SYSTEM FOR ERROR-PROOFING MANUAL ASSEMBLY OPERATIONS USING MACHINE VISION

- General Motors

An error detection vision system that determines whether a proper part has been selected from a presentation device during an assembly process. In one embodiment, the presentation device is a rack including a plurality of bins, where the bins hold a plurality of different parts. The vision system includes one or more projecting devices that project a light beam towards the presentation device and a detector, such as a camera, receiving reflections back from a worker as he selects parts from the presentation device. The error detection vision system can employ various detection processes, such as a stereo pair of video cameras, vision using structured-light triangulation and infrared time-of-flight distance measurements.

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Description

BACKGROUND OF THE INVENTION

1. Field of the Invention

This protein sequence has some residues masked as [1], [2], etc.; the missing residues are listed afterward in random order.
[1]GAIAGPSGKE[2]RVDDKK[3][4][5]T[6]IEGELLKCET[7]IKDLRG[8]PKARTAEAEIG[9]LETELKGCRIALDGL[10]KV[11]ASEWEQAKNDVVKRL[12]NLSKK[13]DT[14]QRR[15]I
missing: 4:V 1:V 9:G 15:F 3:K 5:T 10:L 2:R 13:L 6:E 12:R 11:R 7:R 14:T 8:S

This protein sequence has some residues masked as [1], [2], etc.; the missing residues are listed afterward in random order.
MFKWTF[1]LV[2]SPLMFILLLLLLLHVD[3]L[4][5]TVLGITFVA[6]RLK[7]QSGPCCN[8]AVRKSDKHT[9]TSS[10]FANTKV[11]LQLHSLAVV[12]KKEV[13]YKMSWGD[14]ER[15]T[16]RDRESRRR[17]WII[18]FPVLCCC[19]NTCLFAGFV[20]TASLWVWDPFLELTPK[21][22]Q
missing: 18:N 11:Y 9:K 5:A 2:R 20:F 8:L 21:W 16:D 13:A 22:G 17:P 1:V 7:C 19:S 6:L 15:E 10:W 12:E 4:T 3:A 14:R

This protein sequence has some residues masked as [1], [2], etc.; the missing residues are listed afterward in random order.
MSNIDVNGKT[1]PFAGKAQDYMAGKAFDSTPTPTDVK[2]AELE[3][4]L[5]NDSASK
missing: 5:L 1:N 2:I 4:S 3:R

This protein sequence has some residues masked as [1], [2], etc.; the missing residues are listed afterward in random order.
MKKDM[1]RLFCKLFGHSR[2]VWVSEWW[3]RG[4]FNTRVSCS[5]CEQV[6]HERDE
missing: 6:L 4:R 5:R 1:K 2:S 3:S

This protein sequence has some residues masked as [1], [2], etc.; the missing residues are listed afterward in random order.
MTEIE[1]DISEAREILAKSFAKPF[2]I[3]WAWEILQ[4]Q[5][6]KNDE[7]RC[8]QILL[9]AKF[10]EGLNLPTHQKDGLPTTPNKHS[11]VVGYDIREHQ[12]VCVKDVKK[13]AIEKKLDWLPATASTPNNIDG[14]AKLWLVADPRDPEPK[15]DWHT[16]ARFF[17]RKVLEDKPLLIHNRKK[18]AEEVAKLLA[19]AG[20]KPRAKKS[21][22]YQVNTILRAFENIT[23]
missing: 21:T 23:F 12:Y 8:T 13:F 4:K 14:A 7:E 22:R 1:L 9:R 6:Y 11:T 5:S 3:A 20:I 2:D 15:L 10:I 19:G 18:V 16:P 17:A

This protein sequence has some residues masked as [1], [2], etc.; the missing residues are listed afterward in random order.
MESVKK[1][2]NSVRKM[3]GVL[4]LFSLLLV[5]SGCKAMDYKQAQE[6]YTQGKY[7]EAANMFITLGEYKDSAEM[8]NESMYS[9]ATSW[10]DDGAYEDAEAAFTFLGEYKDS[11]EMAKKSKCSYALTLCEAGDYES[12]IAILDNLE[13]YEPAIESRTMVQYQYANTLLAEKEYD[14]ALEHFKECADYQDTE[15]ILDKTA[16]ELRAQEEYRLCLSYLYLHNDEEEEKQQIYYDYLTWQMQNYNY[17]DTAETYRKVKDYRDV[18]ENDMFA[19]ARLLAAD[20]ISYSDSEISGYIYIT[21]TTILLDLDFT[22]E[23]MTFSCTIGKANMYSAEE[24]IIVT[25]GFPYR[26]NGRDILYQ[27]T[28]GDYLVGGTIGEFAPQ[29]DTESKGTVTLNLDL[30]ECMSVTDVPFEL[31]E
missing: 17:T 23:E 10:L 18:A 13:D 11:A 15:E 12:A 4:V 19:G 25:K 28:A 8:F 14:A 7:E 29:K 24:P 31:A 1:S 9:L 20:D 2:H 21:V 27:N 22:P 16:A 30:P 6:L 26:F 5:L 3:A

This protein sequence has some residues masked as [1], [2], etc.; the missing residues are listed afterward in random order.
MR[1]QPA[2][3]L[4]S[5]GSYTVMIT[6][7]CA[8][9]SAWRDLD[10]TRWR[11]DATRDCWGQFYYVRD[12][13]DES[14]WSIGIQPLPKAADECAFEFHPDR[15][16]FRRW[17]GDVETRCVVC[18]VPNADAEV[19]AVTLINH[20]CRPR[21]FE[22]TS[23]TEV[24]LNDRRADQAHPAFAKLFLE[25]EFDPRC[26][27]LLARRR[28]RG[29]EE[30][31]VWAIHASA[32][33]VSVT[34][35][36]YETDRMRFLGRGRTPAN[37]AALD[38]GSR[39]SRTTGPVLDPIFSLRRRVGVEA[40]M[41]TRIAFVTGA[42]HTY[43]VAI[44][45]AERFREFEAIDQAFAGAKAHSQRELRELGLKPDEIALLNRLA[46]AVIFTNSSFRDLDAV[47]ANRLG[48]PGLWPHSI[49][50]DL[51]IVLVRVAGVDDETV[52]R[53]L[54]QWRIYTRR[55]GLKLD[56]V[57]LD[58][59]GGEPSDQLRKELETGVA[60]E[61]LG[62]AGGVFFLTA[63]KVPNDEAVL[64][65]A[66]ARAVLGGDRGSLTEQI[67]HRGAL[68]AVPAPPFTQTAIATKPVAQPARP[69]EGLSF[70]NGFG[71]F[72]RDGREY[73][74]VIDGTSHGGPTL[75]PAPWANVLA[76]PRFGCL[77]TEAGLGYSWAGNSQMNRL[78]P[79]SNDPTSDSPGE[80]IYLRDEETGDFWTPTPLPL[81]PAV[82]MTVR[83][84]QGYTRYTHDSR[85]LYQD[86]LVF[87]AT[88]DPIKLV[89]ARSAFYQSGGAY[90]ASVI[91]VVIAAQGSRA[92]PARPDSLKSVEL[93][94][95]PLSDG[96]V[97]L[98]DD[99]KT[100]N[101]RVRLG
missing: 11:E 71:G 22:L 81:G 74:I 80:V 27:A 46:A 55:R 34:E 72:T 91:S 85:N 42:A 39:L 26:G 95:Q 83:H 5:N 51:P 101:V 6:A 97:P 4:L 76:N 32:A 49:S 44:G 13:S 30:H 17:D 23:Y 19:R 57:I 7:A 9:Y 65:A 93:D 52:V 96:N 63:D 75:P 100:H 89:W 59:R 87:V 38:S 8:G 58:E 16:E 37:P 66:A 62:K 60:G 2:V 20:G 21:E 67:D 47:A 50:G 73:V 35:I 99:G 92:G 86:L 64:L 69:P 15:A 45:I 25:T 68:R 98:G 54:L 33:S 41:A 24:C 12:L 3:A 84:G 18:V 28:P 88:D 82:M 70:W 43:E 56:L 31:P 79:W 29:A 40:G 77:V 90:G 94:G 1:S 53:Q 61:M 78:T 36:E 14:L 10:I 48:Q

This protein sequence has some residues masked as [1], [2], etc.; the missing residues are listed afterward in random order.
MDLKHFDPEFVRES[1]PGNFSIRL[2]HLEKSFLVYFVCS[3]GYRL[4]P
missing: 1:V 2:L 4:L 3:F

This invention relates generally to a sensing system using vision technologies and, more particularly, to an error detection system that uses three-dimensional real-time machine vision, such as stereo vision, vision using structured-light triangulation or infrared time-of-flight distance measurements, for determining whether a worker has selected a proper part from a presentation device, such as a rack including a plurality of bins, during an assembly process.

2. Discussion of the Related Art

For certain automated assembly processes, such as various vehicle assembly processes, a worker is required to select parts from a rack, bin or other presentation device. In many occasions, a rack may include a plurality of bins holding several different parts from which the worker must choose. For example, in a process for assembling a seat belt assembly in a vehicle, the seat belts and seat belt retractors may be held in racks having several bins, where each bin includes a particular retractor or seat belt color for a particular vehicle. The worker must select the proper part from the bin so that it is accurately placed on the vehicle. An improperly selected and assembled part may be a critical part, and may require a vehicle recall as a result of the improperly assembled part.